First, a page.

READing Paws

For giving young readers confidence (and cuddles)
Echo the beagle is trained to encourage early readers.

Photograph by Ben Rollins

As soon as eight-year-old Alexandra Gutierrez kicks off her sparkly pink Hello Kitty shoes and plops down on the paw-print blanket in a back room at the Alpharetta branch of the Atlanta-Fulton Public Library, Echo the beagle settles down at her knee. With his head on his paws and his big brown eyes staring intently, Echo seems to be listening to every word of Green Eggs and Ham. He interrupts occasionally, his contented doggy sighs assuring Alexandra that he is paying rapt attention, a big fan of Dr. Seuss.

When she finishes the book, Alexandra reaches for a bag of treats and asks Echo to do some tricks. He gladly shakes hands, dances, gives a high five, and answers “Speak!” (in a library-worthy hushed bark, of course).

Echo’s most remarkable skill is not an ability to dance, but to sit patiently as children read to him. He’s a canine recruit in READing Paws, a program that pairs early readers with trained therapy dogs. The theory is brilliantly simple: Shyness, anxiety, or learning difficulties can make reading aloud in a classroom of peers traumatizing. So why not have children practice reading to dogs, who “listen” without judgment and never tease—no matter how often you might struggle with a word or accidentally miss a page? There’s science to back up this concept: A Johns Hopkins study showed that children reading alone first had elevated blood pressure, indicative of stress. With Fido on hand, however, the children were calm and their blood pressure returned to normal.

READing Paws is an affiliate of R.E.A.D. (Reading Education Assistance Dogs), a pioneering program developed by Intermountain Therapy Animals in Salt Lake City. Participating dogs and their handlers go through additional training to work with young readers. Dogs can learn to “look” at pictures, to follow as pages are turned, or to respond to prompts from their handlers, who can then interject with a little coaching: “Rover didn’t understand that last part; can you read it slower?”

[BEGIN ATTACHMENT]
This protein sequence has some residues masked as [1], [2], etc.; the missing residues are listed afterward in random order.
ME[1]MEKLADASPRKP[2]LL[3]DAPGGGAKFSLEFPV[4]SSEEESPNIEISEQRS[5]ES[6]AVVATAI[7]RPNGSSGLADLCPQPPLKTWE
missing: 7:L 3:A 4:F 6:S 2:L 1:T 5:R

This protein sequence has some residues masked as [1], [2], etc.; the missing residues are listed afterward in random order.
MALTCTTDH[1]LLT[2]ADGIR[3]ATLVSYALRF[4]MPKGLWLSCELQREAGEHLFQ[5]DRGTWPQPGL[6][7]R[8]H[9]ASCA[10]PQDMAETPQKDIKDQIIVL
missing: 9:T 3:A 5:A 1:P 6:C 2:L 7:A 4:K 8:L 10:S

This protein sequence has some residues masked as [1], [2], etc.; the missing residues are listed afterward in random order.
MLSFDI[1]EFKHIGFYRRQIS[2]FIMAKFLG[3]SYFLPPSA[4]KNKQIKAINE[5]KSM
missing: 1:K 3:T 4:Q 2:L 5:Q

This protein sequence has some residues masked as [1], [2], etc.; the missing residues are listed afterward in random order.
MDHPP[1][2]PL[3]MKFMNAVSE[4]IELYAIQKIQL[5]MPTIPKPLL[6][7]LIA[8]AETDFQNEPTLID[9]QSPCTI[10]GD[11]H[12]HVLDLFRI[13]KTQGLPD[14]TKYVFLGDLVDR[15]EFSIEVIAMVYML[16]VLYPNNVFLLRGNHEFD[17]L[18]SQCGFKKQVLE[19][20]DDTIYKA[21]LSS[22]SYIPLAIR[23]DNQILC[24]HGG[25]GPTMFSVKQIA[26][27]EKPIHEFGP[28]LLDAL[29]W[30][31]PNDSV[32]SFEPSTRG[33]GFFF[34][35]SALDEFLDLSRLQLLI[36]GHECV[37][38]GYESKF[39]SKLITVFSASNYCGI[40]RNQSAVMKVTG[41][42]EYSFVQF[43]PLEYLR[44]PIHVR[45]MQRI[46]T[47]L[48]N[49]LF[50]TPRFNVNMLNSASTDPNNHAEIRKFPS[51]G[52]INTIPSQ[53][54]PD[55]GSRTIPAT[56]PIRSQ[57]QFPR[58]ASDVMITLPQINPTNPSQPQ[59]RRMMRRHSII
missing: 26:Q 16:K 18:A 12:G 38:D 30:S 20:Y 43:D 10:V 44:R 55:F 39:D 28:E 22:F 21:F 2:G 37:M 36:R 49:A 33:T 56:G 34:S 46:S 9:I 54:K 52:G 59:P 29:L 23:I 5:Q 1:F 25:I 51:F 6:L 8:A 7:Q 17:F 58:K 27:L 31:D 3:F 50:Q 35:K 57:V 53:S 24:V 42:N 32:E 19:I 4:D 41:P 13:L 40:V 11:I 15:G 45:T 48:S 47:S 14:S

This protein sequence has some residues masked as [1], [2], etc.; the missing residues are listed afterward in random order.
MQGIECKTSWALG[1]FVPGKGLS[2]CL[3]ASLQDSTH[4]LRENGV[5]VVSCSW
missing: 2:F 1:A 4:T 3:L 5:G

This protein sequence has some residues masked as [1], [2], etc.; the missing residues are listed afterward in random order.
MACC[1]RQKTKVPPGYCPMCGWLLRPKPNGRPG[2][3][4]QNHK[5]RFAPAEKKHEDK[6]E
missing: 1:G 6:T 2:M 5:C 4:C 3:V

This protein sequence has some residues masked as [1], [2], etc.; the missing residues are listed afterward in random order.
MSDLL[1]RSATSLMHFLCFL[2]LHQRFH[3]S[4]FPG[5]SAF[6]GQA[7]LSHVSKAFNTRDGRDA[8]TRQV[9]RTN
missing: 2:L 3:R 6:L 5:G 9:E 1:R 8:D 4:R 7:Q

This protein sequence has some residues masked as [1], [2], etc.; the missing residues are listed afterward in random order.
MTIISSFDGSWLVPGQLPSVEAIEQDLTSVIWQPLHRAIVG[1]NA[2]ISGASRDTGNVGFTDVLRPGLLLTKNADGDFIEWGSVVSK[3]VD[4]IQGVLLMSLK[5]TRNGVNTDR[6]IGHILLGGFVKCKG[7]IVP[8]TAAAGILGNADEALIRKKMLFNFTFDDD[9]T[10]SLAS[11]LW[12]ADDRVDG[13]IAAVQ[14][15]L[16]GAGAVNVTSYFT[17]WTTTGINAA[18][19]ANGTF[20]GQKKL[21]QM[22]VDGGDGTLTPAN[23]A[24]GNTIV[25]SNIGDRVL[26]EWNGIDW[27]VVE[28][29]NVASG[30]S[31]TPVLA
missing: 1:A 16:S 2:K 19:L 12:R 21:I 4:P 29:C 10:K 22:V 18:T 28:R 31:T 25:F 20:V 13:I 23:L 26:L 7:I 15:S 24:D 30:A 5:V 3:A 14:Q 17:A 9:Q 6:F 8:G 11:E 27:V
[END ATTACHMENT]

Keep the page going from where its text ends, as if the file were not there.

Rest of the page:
The program has chapters in Georgia, Florida, Alabama, Tennessee, and Nevada (a member moved, missed the program, and started a chapter there). The Georgia READing Paws dogs and handlers hold regular sessions in libraries throughout metro Atlanta, make bookstore appearances, and work in several schools, where dogs are paired with students selected by teachers or staff for a variety of reasons. Merilee Kelley, the chairman of READing Paws, and her dog, Erica, met weekly with a girl who did not have particular trouble reading but did have trouble at home. “Her family life was so tough; the teacher realized she needed consistency somewhere, and spending time with the dog for an entire year let her build a trusting relationship she could depend on,” Kelley says.

Elaine Bryan, a Georgia Perimeter College professor, and Nellie Grace, a ninety-pound Great Pyrenees, visit Alcova Elementary School in Gwinnett County once a week—now in their third year. “It’s really great to see how they respond,” says Bryan, who works with the same students throughout a school year. “Nellie knows them and kind of gives each child what they want and need.” Some of the young readers love to lounge against the big dog as they read; one child prefers to sit formally in a chair. Bryan says she has observed steady improvement in the children’s reading skills; one student’s tests improved so much, the child moved out of the program. Bryan is looking for ways to document the results more formally.

The Georgia READing Paws corps includes more than a dozen dogs, among them retired racing greyhound Sweetie Pie, toy poodles Pearlie Mae and Chloe, and a pit bull called Nanuk. Each canine has a webpage where young fans can learn the dog’s backstory and even send emails. (If you want to chat about Dr. Seuss with Echo, it’s

In person, Echo perks up his ears as Alexandra asks, “Would you eat green eggs and ham, Echo?”

The beagle cocks his head—contemplating either the question or the word eat—then settles back to hear
the rest of the story.